Else City – Part 3: Suited Not Suited

O’Halligan was told to suit up — to FESS up as they termed it; First Encounter Suit Situation. He hated to think what in the hell it was that they were going out there to look for — he didn’t want to go, but like everything that had happened to him from his death onwards he didn’t have much choice. They had struck it lucky — Langston Through had only had one appointment on the day of his death and the property had been standing empty for a fair while — long enough that something might have been able to lay eggs there and for them to have come full term.

Forbes was all gung-ho about the whole thing; really stoked to have something that she might be able to work her frustrations out on. The way she told it — if they couldn’t immediately recognise the species of whatever it was that had killed the victim and couldn’t establish sentience pretty quickly thereafter then they got to basically pump it full of bullets and do the research later. This kind of shit happened all the time — beings from other levels escaping and making their way here for a snack; sometimes it turned out that it had been sanctioned and these creatures had immunity from prosecution. She was looking forward to finding out what the case was with this one.

The suit was uncomfortable: it was unwieldy and it was hot inside there; claustrophobic. He did not like this situation in the least. They both had their weapons drawn. The back-up team — three examples of varying incapability had just EMP burst the house to shut down any systems that might be operational in there and to open the locks. He got to go in first — a privilege, he supposed, afforded to newbies who were obviously more expendable than an experienced officer, of which there were few.

They stepped inside the house and their visors immediately steamed up, the humidity was off the charts in there and it seemed like some kind of new ecosystem had been established. The EMP had apparently been unnecessary — nothing had been working in here for a while. It made him wonder when was the last time Through had checked out this place. He thought he saw something edge by in his peripheral vision but he couldn’t be sure. He stepped on something, it gave under his foot and burst like a boil, hot gobbets of pus shooting up his leg. He took a step backwards and tried not to vomit inside his suit. The suit’s monitors began to beep — whatever it was that had coated him was eating through the suit.

‘You need to get out of here, ASAP,’ said Forbes ‘We both do. This is going to need the big guns. Look over there,’ she said, pointing.

In the corner, thrown in a pile that nearly reached the ceiling, were human ribcages stripped of meat and to the side of them were the shattered remnants of spinal columns, broken skulls, other smaller bones. He turned and moved quickly towards the door, surprised that nothing had suddenly leapt out at them. He made his way to their vehicle and began to strip out of his damaged suit.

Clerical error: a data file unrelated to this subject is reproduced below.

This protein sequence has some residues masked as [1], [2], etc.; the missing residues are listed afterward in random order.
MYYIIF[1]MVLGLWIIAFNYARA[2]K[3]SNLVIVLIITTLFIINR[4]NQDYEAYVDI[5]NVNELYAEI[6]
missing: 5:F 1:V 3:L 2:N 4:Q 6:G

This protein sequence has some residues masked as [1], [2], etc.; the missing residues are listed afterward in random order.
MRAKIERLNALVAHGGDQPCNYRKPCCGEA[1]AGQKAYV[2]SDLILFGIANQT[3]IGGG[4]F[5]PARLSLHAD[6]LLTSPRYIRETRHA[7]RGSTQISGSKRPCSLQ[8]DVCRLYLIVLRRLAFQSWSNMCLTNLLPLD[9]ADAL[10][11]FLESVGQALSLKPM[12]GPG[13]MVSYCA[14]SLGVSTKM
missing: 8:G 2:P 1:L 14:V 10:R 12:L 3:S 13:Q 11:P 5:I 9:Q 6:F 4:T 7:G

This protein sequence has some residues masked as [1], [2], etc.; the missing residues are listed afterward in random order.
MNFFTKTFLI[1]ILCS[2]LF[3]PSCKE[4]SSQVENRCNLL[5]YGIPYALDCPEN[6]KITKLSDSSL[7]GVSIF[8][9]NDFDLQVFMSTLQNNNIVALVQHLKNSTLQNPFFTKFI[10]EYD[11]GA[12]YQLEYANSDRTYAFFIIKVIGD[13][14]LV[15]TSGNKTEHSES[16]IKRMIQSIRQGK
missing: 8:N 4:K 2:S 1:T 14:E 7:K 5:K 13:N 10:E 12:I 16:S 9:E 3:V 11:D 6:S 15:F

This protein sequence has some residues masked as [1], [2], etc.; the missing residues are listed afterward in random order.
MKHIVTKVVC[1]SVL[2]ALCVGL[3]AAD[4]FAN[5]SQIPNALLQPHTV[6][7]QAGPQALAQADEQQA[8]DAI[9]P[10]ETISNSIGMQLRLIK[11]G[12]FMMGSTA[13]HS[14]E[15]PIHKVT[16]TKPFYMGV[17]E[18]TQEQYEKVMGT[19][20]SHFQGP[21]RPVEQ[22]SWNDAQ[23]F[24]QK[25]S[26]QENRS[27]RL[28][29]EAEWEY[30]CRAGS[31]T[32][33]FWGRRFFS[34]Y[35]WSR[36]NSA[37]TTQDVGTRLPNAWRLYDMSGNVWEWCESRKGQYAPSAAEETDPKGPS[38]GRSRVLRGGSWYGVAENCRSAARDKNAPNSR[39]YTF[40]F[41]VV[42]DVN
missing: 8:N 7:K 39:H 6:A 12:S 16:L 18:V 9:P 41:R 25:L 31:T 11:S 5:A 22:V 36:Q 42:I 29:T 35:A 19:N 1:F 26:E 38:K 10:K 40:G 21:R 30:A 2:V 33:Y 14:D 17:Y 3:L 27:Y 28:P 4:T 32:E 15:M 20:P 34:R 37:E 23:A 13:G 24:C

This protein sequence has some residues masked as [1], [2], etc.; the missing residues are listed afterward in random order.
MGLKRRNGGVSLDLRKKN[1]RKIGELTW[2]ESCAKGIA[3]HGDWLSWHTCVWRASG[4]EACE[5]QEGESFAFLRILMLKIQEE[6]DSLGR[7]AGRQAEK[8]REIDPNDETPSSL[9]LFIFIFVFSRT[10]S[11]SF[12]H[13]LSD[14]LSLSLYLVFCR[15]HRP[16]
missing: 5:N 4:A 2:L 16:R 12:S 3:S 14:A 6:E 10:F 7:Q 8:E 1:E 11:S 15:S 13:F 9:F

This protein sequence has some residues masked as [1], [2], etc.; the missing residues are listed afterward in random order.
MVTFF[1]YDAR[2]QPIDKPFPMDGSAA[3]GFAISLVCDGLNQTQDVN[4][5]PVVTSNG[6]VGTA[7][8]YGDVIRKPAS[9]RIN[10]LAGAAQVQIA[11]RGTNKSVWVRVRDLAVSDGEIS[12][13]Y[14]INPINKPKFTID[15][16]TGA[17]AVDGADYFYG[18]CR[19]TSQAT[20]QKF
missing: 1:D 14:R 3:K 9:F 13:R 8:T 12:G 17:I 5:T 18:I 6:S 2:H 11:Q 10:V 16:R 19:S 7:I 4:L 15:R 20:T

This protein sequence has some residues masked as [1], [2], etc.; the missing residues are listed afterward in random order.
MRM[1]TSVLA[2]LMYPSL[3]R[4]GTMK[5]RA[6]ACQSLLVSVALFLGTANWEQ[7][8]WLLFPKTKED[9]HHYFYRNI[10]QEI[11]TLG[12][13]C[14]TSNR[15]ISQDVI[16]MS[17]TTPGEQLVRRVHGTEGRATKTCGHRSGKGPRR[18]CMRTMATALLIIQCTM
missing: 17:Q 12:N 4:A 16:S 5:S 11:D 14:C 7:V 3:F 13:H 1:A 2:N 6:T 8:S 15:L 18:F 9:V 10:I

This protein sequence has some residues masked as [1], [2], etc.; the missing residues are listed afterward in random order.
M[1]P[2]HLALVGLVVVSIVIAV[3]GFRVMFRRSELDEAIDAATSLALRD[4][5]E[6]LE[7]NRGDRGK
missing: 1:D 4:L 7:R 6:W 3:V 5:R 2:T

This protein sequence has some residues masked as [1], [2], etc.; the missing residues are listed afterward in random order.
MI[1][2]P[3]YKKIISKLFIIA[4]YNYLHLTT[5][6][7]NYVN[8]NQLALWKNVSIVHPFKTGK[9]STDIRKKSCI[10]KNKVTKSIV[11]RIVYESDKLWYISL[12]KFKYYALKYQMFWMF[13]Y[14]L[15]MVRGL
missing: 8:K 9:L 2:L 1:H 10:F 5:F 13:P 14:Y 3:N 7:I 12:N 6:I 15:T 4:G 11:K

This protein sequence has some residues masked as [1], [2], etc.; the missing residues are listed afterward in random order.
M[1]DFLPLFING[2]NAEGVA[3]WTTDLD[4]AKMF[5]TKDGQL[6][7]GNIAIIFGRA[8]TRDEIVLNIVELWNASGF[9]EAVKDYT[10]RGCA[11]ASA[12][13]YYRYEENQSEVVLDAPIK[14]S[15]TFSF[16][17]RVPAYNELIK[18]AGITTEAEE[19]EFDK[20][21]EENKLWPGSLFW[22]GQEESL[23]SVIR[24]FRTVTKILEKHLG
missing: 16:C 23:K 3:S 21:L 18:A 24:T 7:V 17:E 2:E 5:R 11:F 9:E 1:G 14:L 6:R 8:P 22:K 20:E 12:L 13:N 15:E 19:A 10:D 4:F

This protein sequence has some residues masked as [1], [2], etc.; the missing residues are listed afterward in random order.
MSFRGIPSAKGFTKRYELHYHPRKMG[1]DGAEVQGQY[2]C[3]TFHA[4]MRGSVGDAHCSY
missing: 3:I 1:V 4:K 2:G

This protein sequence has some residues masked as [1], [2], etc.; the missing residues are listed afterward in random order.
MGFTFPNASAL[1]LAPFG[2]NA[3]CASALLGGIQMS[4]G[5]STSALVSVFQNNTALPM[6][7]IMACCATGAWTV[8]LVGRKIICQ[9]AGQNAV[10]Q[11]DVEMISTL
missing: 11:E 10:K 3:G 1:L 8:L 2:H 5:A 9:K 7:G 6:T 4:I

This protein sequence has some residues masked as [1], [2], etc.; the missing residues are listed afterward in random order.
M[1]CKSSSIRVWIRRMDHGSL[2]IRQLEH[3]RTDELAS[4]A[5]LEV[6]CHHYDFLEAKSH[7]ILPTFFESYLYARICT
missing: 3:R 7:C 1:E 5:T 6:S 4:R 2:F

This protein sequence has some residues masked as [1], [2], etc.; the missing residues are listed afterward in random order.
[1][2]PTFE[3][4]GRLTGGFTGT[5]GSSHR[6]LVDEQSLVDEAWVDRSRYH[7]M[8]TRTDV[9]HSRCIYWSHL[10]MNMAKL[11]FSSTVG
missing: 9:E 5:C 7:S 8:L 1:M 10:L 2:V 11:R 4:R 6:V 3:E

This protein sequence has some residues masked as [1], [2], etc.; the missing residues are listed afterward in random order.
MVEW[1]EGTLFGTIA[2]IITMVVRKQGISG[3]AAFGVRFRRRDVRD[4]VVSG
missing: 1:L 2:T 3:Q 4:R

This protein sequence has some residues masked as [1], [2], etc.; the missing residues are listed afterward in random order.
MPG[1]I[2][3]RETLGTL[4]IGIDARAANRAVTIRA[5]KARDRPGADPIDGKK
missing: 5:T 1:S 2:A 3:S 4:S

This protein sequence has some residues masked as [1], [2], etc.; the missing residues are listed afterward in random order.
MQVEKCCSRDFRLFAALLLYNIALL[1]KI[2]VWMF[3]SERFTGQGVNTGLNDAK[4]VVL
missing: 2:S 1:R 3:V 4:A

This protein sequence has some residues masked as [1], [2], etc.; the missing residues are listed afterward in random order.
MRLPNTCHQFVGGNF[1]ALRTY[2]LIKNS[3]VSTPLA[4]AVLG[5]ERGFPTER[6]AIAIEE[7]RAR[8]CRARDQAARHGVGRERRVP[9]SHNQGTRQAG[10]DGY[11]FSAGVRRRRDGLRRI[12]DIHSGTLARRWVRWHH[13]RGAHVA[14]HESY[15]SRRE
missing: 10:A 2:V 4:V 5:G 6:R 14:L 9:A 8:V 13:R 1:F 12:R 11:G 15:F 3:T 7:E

‘What the fuck was that in there, Forbes?’

‘No clue, I suppose we’ll find out when clean-up get out here.’

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Grit – Family Matter 2

He’d been kidding himself if he thought this was going to go smoothly — there were no buried hatchets; or at least not permanently buried ones. Sometimes when people went through a person’s effects they would find something that troubled them and they might see that it was fitting for them to resurrect old ghosts; old vendettas. Guilt made you imagine debts that needed to be paid to the deceased were now owed to you as you had inherited everything else that was theirs.

As soon as Grit laid eyes on Terry he knew that he had been nosing around and that he had found something he shouldn’t have; something he didn’t like. He stared daggers across the church at Grit. He did that most childish of things: gestured with his finger across his throat in a slashing motion. Grit got the message.

When they prayed he closed his eyes. It was out of respect and not out of belief and was one of the few times that Grit would ever close his eyes in a room full of people. The service was short: two hymns and a speech from Terry and that was pretty much it. Grit would not go to the cemetary after all — all it would do was cause trouble and he wasn’t here for that.

‘So, what exactly did your sorry arse turn up here for, eh, you cunt?’

‘Just come to pay my respects, Terry. John was my brother.’

‘And? Didn’t mean much to you while he was dying in that fucking hospital, did it?’

‘I was busy Couldn’t get there.’

‘I know why you couldn’t get there. I know what you did to my father. I know what you owed him and I know what you owe us.’

‘You don’t know anything, son. Don’t go making any stupid mistakes — you don’t know enough about me or about what happened to go getting yourself in trouble over either one.’

‘Don’t call me son. Damn, you come here and you threaten me at my own father’s funeral? You’re a dead man; that’s the only way we can settle this.’

‘Didn’t threaten you. Don’t want any trouble with you — I have no grudge with you. Don’t you think if your father wanted me dead he would have sorted it out a long while back?’

‘I have a burial to go to. Don’t come. I’ll be seeing you soon, uncle.’